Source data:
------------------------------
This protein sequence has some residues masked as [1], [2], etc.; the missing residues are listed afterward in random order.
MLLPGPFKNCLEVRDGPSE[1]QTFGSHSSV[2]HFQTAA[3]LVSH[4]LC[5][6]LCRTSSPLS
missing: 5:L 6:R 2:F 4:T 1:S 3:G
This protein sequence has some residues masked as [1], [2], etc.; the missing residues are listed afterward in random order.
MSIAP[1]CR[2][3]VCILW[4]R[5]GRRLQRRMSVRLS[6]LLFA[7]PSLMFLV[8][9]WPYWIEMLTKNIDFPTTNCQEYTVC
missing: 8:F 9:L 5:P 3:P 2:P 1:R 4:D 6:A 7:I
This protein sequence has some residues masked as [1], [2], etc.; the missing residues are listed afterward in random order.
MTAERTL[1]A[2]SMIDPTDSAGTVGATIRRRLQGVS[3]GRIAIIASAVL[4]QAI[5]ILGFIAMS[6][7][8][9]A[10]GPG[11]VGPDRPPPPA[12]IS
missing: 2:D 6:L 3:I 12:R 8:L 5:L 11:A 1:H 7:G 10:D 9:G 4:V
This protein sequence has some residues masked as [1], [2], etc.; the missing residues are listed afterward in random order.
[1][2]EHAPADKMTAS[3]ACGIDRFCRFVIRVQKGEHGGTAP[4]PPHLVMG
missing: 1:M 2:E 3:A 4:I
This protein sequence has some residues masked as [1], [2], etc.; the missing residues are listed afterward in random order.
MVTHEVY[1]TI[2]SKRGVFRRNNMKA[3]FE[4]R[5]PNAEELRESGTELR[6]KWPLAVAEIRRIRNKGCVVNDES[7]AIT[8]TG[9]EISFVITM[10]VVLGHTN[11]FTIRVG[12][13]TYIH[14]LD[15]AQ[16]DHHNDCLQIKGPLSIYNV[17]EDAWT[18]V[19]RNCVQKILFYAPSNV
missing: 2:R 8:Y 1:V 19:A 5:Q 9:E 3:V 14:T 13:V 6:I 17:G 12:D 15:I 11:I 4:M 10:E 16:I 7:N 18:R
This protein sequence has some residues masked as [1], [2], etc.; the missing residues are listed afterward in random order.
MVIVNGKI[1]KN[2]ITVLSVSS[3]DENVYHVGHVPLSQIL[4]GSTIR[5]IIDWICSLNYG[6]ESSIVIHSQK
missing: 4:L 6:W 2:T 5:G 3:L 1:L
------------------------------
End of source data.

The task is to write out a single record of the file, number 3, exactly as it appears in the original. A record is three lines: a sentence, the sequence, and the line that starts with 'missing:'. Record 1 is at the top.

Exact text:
This protein sequence has some residues masked as [1], [2], etc.; the missing residues are listed afterward in random order.
MTAERTL[1]A[2]SMIDPTDSAGTVGATIRRRLQGVS[3]GRIAIIASAVL[4]QAI[5]ILGFIAMS[6][7][8][9]A[10]GPG[11]VGPDRPPPPA[12]IS
missing: 2:D 6:L 3:I 12:R 8:L 5:L 11:A 1:H 7:G 10:D 9:G 4:V